|Bangalore: Rice Memorial Church. mapio.net|
|Kannada scholar Rev. Benjamin Rice, Bangalore.en.wikipedia.org/|
Rice along with his wife arrived at Madras on 29 December 1836 along with a batch of London Mission missionaries. They left for Bangalore on the night of 6 January 1837, accompanied by their fellow missionaries, travelling in five palanquins and accompanied by 70 bearers. The journey from Madras to Bangalore took a week’s time..........................
The church had a humble beginning in 1834, it was a small Chapel called Canarese Chapel which also served as a school and venue for religious discussions with the locals. According to J M Richard, member of the church: “There was no Kannada church in the petah area in the 18th century. In 1834, Rev William Campbell built a Canarese (Kannada) Chapel on Avenue Road. In 1849, the building was demolished to construct a bigger chapel. The new chapel was built in 1851. On weekdays, there were English vernacular classes organised. A small house was also constructed next to the chapel for the teachers to stay.''
Rev. Rice, son of a London merchant, had keen interest in matters related to religion and read scriptures, religious magazines and poetry. As he was well trained in missionary work, he was sent as a missionary to South India by the London Missionary Society (a missionary society in England by evangelical Anglicans and several nonconformists). In 1836, he left England along with his wife and came to the city as postor in 1837. He played no less role in tranforming this one as a prominent protestant church. Rev MM George, Chairman of Pastorate Committee and Pastor-in- charge, said, “Rev Benjamin started learning Kannada while he was sailing. Within six months of his stay in Bengaluru, he learned Kannada and a few months later, he started preaching in Kannada.”
Rev Collin Campbell, Rev Benjamin Rice and Rev Sewell in 1851 reported the opening of the new Chapel in the Missionary magazine (a magazine by London Missionary) and Chronicle of April 1852 (a publication in Bengaluru). It included a sketch of the chapel, an impressive European edifice in the midst of native mud houses. The verandah outside was ideally used to address the natives the natives during the week days, and a vestry was also built later. The opening services of this new chapel was delivered by Rev Benjamin Rice and Rev Colin Campbell.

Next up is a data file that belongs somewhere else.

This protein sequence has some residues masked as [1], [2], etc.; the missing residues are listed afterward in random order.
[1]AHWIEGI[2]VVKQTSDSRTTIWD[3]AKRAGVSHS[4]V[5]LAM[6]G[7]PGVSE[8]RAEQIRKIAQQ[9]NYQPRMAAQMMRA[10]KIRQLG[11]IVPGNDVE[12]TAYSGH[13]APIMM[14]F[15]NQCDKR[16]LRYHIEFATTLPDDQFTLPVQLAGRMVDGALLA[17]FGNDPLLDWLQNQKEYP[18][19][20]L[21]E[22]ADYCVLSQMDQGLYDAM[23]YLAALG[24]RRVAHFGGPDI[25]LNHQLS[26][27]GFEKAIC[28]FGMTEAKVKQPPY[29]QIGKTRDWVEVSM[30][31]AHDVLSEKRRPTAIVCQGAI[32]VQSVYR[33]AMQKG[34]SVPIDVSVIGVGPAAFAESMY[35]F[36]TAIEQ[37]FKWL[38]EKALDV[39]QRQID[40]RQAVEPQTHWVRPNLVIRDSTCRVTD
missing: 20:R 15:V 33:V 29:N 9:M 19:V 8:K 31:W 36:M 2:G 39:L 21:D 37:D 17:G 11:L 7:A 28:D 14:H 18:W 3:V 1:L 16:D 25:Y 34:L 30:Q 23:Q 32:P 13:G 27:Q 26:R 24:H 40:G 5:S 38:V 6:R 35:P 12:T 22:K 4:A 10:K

In 1840, Rev Rice was appointed as the member of the Committee for the Revision of the Canarese Bible, which took 19 years to complete. In 1849 after several deliberations and meetings in Mysore and Ooty regarding revision or fresh original translation, it was agreed upon the New Testament was completed and a few further correction of the New Testament was done at a session held in Ooty in 1851. Rev Benjamin Rice, during his life time, had translated and composed many Canarese hymns which are still being used today in Kannada churches.
In 1887 he passed away, having put in 50 years of long an untiring service to the local society and the divinity here. As a member of the local Famine Committee, Benjamin also played a vital role during the Great Famine of 1876-78. As the old church became structurally weak in 1907, later decision was taken to have a new church built. After delayed approval from the municipal authorities of Petah, a new church was built in a more spacious land close to the old site. Harold Douglas Rice, grandson of Rev Benjamin Rice, gave engineering assistance. Benjamin Rice's daughter Jane Rice took the burden of building this church in honor of her father Benjamin Rice.
The church was formally opened by Eliza Blake, daughter of Rev Benjamin Rice, on January 27, 1917 and silver key was presented to her on that occasion. The inaugural function went on for three days till January 29, 1917 and the first Holy Communion was held on February 4, 1917. A Girls High School called now Mitralaya Girls school that came up in 1842 is a living testimony to Rev. Rice' concern for women's education in India and their progress in society on par with men and his overall interest in the area of education.
At present, the church is managed by Karnataka Central Diocese, Church of South India and efforts are underway to preserve this second oldest church in this city for our progeny.